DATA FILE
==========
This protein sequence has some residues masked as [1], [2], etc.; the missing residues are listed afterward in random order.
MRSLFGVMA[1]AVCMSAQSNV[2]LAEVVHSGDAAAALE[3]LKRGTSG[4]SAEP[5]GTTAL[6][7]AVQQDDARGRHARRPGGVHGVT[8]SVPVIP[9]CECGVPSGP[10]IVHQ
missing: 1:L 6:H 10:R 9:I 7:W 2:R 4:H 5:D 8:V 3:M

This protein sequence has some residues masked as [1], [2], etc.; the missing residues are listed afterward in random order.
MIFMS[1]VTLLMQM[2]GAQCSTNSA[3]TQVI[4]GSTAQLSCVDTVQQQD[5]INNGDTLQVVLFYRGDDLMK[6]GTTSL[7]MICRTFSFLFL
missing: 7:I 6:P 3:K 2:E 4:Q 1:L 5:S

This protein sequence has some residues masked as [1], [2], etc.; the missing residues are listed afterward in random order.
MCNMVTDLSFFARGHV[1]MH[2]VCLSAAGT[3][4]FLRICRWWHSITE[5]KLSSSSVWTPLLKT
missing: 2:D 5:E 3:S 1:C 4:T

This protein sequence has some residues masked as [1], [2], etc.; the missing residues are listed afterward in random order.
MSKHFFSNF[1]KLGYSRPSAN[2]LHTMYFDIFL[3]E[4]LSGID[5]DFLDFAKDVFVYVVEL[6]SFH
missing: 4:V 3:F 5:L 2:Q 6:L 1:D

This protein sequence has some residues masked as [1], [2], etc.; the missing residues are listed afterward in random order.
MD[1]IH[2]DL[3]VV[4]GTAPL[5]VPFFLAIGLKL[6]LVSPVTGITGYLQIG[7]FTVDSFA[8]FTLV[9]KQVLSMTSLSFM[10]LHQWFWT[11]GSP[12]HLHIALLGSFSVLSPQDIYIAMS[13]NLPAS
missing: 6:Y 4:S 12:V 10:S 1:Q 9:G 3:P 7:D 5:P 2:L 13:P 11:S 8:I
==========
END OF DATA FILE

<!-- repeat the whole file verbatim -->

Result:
This protein sequence has some residues masked as [1], [2], etc.; the missing residues are listed afterward in random order.
MRSLFGVMA[1]AVCMSAQSNV[2]LAEVVHSGDAAAALE[3]LKRGTSG[4]SAEP[5]GTTAL[6][7]AVQQDDARGRHARRPGGVHGVT[8]SVPVIP[9]CECGVPSGP[10]IVHQ
missing: 1:L 6:H 10:R 9:I 7:W 2:R 4:H 5:D 8:V 3:M

This protein sequence has some residues masked as [1], [2], etc.; the missing residues are listed afterward in random order.
MIFMS[1]VTLLMQM[2]GAQCSTNSA[3]TQVI[4]GSTAQLSCVDTVQQQD[5]INNGDTLQVVLFYRGDDLMK[6]GTTSL[7]MICRTFSFLFL
missing: 7:I 6:P 3:K 2:E 4:Q 1:L 5:S

This protein sequence has some residues masked as [1], [2], etc.; the missing residues are listed afterward in random order.
MCNMVTDLSFFARGHV[1]MH[2]VCLSAAGT[3][4]FLRICRWWHSITE[5]KLSSSSVWTPLLKT
missing: 2:D 5:E 3:S 1:C 4:T

This protein sequence has some residues masked as [1], [2], etc.; the missing residues are listed afterward in random order.
MSKHFFSNF[1]KLGYSRPSAN[2]LHTMYFDIFL[3]E[4]LSGID[5]DFLDFAKDVFVYVVEL[6]SFH
missing: 4:V 3:F 5:L 2:Q 6:L 1:D

This protein sequence has some residues masked as [1], [2], etc.; the missing residues are listed afterward in random order.
MD[1]IH[2]DL[3]VV[4]GTAPL[5]VPFFLAIGLKL[6]LVSPVTGITGYLQIG[7]FTVDSFA[8]FTLV[9]KQVLSMTSLSFM[10]LHQWFWT[11]GSP[12]HLHIALLGSFSVLSPQDIYIAMS[13]NLPAS
missing: 6:Y 4:S 12:V 10:S 1:Q 9:G 3:P 7:D 5:P 2:L 13:P 11:S 8:I